How is the immune system similar to your marathon time? As we age, our immune response decreases at the same slope that our marathon race times increase. Presenters laid out this and some of the other problems of immunizing adults in the Symposium on Adult Immunizations, an early session at the Infectious Diseases Society 2014 conference at the Philadelphia Convention Center. Kenneth Schmader, MD, noted that though adults age differently – some adults at age 75 may be running marathons while others may be frail – all are subject to immune system senescence, and all are vulnerable to rapid functional declines that may result from an acute stressor, whether it’s a fall or a debilitating case pneumococcal pneumonia.
January 23, 2014
Last year I informally surveyed my co-workers here at The College of Physicians of Philadelphia to find out how many, in this organization whose mission is in part to “advance the cause of health,” had taken the influenza vaccine that season. Out of the 30 people I polled, 43% had. Though this was about on par with national flu vaccine uptake, I was still disappointed with the low number. And so this year, with my supervisor's encouragement, I decided to do something. In early October I spoke briefly at an all-staff meeting to talk about benefits, risks, and myths of influenza vaccination. More than that, though, I promised a $10 Trader Joe’s gift card to everyone who’d get vaccinated and show me the proof.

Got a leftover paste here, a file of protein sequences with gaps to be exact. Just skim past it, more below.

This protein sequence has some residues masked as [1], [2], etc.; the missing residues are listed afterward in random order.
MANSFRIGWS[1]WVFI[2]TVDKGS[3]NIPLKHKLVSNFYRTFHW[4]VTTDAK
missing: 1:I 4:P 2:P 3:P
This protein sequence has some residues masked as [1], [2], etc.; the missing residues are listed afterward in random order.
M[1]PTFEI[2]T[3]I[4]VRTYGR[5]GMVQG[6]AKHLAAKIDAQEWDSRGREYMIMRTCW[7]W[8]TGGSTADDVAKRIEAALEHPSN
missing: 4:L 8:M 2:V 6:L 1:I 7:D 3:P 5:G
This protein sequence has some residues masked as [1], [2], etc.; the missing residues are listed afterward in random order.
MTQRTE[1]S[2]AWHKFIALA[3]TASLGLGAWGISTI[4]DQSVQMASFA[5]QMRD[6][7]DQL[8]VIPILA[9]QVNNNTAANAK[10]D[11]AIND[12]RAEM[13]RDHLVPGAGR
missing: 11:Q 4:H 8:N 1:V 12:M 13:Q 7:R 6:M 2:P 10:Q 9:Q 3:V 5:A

December 9, 2013
For National Influenza Vaccination Week, I had the pleasure of interviewing Dalton Paxman, PhD, FCPP, Regional Health Administrator for the mid-Atlantic region, where he oversees public health initiatives for the Office of the Assistant Secretary for Health (OASH), U.S. Department of Health and Human Services (HHS). NIVW is a national observance that was established to highlight the importance of continuing influenza vaccination, as well as fostering greater use of flu vaccine after the holiday season into January and beyond. Dr. Paxman is a Fellow here at The College of Physicians of Philadelphia. His biographical information is below. Many thanks to Dr. Paxman and to Mahak Nayyar, MPA, FCPP, Deputy Regional Health Administrator, for her coordination.
October 3, 2013
Today’s blog post is by History of Vaccines advisor Thomas Fekete, MD, FCPP. Dr. Fekete is infectious diseases section chief at Temple University School of Medicine. This piece follows my post from Tuesday, which looks at mandatory influenza vaccination policies and implementation at Childrens Hospital of Philadelphia and other area health systems. In the community, influenza can be transmitted at home, at school, at work or in other public venues. During the influenza pandemic of 1918-1919, large public events in cities like Philadelphia were followed by enormous waves of influenza illness and death.